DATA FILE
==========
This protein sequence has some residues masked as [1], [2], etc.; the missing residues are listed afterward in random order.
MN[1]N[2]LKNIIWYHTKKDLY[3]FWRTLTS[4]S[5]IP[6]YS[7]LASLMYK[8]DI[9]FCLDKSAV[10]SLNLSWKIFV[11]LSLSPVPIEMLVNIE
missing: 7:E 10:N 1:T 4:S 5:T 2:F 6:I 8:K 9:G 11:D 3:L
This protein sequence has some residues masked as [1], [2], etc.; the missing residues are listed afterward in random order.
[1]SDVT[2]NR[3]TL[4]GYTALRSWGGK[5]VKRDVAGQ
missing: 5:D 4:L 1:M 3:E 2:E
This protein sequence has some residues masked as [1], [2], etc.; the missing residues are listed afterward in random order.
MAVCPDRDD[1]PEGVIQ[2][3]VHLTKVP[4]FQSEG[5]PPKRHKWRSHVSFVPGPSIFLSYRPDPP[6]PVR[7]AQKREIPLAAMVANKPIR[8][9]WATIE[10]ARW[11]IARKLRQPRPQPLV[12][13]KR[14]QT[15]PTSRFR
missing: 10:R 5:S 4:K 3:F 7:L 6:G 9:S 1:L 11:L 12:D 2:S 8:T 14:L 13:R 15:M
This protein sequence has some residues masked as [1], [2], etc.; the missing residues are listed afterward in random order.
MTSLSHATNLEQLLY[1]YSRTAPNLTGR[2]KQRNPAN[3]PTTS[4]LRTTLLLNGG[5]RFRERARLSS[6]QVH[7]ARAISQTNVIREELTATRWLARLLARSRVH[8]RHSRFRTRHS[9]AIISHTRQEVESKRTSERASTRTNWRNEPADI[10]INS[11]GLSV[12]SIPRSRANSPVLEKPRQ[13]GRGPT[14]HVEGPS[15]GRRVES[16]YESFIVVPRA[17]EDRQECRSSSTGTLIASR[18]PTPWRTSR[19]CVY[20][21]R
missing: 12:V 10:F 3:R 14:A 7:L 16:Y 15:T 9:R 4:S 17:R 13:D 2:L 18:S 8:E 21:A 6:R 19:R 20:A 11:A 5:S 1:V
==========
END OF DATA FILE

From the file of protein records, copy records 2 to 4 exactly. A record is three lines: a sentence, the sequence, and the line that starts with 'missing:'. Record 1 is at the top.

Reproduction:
This protein sequence has some residues masked as [1], [2], etc.; the missing residues are listed afterward in random order.
[1]SDVT[2]NR[3]TL[4]GYTALRSWGGK[5]VKRDVAGQ
missing: 5:D 4:L 1:M 3:E 2:E
This protein sequence has some residues masked as [1], [2], etc.; the missing residues are listed afterward in random order.
MAVCPDRDD[1]PEGVIQ[2][3]VHLTKVP[4]FQSEG[5]PPKRHKWRSHVSFVPGPSIFLSYRPDPP[6]PVR[7]AQKREIPLAAMVANKPIR[8][9]WATIE[10]ARW[11]IARKLRQPRPQPLV[12][13]KR[14]QT[15]PTSRFR
missing: 10:R 5:S 4:K 3:F 7:L 6:G 9:S 1:L 11:L 12:D 2:S 8:T 14:L 13:R 15:M
This protein sequence has some residues masked as [1], [2], etc.; the missing residues are listed afterward in random order.
MTSLSHATNLEQLLY[1]YSRTAPNLTGR[2]KQRNPAN[3]PTTS[4]LRTTLLLNGG[5]RFRERARLSS[6]QVH[7]ARAISQTNVIREELTATRWLARLLARSRVH[8]RHSRFRTRHS[9]AIISHTRQEVESKRTSERASTRTNWRNEPADI[10]INS[11]GLSV[12]SIPRSRANSPVLEKPRQ[13]GRGPT[14]HVEGPS[15]GRRVES[16]YESFIVVPRA[17]EDRQECRSSSTGTLIASR[18]PTPWRTSR[19]CVY[20][21]R
missing: 12:V 10:F 3:R 14:A 7:L 16:Y 15:T 9:R 4:S 17:R 13:D 2:L 18:S 8:E 21:A 6:R 19:R 20:A 11:A 5:S 1:V